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United States Department of Agriculture

Agricultural Research Service

Research Project: DISCOVERY AND DEVELOPMENT OF NATURAL PRODUCT-BASED WEED MANAGEMENT METHODS

Location: Natural Products Utilization Research

Title: Protoporphyrinogen Oxidase-Inhibiting Herbicides

Authors
item Dayan, Franck
item Duke, Stephen

Submitted to: Book Chapter
Publication Type: Book / Chapter
Publication Acceptance Date: October 15, 2009
Publication Date: February 1, 2010
Citation: Dayan, F.E., Duke, S.O. 2010. Protoporphyrinogen Oxidase-Inhibiting Herbicides. In: Hayes's Handbook of Pesticide Toxicology. R. Krieger, J. Doull, E. Hodgson, H. Maibach, L. Reiter, L. Ritter, J. Ross, W.J. Slikker and J. van Hemmen (Eds.), John Wiley and Sons, New York, NY. Vol. 2, PP 1731-1751.

Interpretive Summary: Protoporphyrinogen oxidase-inhibiting herbicides (also referred to as Protox- or PPO-inhibiting herbicides) were commercialized in the 1960s and their market share reached approximately 10% (total herbicide active ingredient output) in the late 1990’s. The wide-spread adoption of glyphosate-resistant crops has caused a significant reduction of the field application of Protox inhibitors, and these herbicides accounted for only 1.3% of the total herbicide output in the United States in 2006. Nonetheless, these herbicides are still being used and the recent emergence of glyphosate-resistant weeds may renew interest in this class of herbicides. This review covers the commercially available Protox inhibitors, their mode of action, and their environmental and toxicological profiles.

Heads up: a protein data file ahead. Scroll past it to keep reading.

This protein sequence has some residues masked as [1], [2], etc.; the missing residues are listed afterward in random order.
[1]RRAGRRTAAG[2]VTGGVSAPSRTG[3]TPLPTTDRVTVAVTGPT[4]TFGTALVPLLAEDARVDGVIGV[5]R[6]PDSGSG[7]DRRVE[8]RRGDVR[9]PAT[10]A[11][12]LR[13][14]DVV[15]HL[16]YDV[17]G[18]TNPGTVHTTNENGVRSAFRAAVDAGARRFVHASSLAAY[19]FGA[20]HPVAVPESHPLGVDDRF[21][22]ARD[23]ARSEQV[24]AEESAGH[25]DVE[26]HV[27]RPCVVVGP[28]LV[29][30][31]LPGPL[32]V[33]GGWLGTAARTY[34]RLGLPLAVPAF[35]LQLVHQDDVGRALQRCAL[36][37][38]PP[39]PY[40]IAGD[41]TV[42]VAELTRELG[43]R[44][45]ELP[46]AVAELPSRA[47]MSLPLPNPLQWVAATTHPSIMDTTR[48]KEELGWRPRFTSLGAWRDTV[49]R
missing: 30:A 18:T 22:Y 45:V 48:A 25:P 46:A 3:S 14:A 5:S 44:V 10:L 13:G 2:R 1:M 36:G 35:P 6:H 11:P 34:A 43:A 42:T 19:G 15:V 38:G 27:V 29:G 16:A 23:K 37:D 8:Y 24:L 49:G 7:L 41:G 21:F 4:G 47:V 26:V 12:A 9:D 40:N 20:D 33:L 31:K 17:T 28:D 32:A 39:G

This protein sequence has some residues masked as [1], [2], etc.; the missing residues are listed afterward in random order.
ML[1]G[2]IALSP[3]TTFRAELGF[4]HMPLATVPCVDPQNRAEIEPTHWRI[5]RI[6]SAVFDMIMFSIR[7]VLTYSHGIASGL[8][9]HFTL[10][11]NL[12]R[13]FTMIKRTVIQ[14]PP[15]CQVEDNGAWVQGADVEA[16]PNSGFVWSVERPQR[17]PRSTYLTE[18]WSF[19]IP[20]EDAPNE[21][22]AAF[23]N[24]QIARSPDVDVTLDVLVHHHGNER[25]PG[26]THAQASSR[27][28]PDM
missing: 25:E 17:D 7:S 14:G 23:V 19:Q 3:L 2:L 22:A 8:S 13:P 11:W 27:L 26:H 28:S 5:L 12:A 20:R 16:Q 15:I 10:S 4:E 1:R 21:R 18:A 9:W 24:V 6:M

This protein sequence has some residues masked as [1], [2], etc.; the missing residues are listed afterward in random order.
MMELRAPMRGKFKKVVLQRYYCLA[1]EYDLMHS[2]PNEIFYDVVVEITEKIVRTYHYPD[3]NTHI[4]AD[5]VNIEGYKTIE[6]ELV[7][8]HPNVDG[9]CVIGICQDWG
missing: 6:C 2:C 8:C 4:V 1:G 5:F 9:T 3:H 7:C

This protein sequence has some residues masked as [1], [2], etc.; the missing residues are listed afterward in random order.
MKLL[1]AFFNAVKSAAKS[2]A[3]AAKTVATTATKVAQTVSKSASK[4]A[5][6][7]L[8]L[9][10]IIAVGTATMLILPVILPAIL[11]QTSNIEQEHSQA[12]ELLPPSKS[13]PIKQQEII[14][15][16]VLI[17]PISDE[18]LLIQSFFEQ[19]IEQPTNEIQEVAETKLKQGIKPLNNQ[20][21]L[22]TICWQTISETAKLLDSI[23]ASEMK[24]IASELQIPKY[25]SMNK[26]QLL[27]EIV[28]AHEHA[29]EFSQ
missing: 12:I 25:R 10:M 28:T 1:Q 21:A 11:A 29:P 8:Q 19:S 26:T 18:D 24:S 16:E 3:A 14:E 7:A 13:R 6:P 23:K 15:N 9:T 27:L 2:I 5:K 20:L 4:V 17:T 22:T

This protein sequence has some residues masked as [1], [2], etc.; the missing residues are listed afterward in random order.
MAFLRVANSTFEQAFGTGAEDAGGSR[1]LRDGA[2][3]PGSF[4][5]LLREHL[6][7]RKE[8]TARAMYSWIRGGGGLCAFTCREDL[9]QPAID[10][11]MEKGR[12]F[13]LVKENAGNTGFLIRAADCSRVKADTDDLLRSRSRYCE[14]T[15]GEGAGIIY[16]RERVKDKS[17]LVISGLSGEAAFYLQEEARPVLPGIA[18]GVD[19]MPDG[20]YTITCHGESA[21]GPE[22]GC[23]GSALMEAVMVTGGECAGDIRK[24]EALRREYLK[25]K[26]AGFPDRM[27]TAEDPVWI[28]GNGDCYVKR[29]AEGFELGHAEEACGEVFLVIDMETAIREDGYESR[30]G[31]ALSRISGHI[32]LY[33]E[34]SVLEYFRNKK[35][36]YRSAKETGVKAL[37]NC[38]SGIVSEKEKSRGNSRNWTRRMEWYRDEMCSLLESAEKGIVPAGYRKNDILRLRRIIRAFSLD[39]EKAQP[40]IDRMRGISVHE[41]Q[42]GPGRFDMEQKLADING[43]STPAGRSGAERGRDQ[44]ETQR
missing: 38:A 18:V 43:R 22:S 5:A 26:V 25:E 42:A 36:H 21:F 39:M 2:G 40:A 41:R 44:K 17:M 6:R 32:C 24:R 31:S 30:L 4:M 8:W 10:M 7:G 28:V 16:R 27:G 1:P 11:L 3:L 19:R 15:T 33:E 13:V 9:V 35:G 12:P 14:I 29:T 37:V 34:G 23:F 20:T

Technical Abstract: Protoporphyrinogen oxidase-inhibiting herbicides (also referred to as Protox- or PPO-inhibiting herbicides) were commercialized in the 1960s and their market share reached approximately 10% (total herbicide active ingredient output) in the late 1990’s. The wide-spread adoption of glyphosate-resistant crops has caused a significant reduction of the field application of Protox inhibitors, and these herbicides accounted for only 1.3% of the total herbicide output in the United States in 2006. Nonetheless, these herbicides are still being used and the recent emergence of glyphosate-resistant weeds may renew interest in this class of herbicides. This review covers the commercially available Protox inhibitors, their mode of action, and their environmental and toxicological profiles.

Last Modified: 7/28/2014
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